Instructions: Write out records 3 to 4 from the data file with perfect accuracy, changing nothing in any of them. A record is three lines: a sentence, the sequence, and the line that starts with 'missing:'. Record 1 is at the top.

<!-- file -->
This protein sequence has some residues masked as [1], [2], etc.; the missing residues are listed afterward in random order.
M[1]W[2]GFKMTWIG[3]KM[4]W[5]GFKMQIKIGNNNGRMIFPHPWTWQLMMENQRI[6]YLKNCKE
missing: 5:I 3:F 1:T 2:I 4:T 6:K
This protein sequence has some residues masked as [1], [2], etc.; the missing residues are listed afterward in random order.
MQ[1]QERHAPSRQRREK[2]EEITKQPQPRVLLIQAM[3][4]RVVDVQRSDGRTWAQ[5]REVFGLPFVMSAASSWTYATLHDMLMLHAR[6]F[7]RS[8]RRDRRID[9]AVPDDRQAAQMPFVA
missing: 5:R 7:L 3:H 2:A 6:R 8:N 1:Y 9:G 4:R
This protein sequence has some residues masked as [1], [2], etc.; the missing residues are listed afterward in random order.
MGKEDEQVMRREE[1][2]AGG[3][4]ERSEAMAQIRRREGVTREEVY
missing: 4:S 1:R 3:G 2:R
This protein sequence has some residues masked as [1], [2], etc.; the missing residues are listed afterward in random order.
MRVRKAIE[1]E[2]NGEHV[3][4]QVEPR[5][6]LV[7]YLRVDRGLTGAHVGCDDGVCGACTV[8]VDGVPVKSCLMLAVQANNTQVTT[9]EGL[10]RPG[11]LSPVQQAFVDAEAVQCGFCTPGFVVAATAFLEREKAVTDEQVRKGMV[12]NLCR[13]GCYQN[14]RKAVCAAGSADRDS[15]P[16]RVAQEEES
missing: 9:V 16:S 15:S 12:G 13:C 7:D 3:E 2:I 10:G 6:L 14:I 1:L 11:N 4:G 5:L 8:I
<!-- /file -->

This protein sequence has some residues masked as [1], [2], etc.; the missing residues are listed afterward in random order.
MGKEDEQVMRREE[1][2]AGG[3][4]ERSEAMAQIRRREGVTREEVY
missing: 4:S 1:R 3:G 2:R
This protein sequence has some residues masked as [1], [2], etc.; the missing residues are listed afterward in random order.
MRVRKAIE[1]E[2]NGEHV[3][4]QVEPR[5][6]LV[7]YLRVDRGLTGAHVGCDDGVCGACTV[8]VDGVPVKSCLMLAVQANNTQVTT[9]EGL[10]RPG[11]LSPVQQAFVDAEAVQCGFCTPGFVVAATAFLEREKAVTDEQVRKGMV[12]NLCR[13]GCYQN[14]RKAVCAAGSADRDS[15]P[16]RVAQEEES
missing: 9:V 16:S 15:S 12:G 13:C 7:D 3:E 2:I 10:G 6:L 14:I 1:L 11:N 4:G 5:L 8:I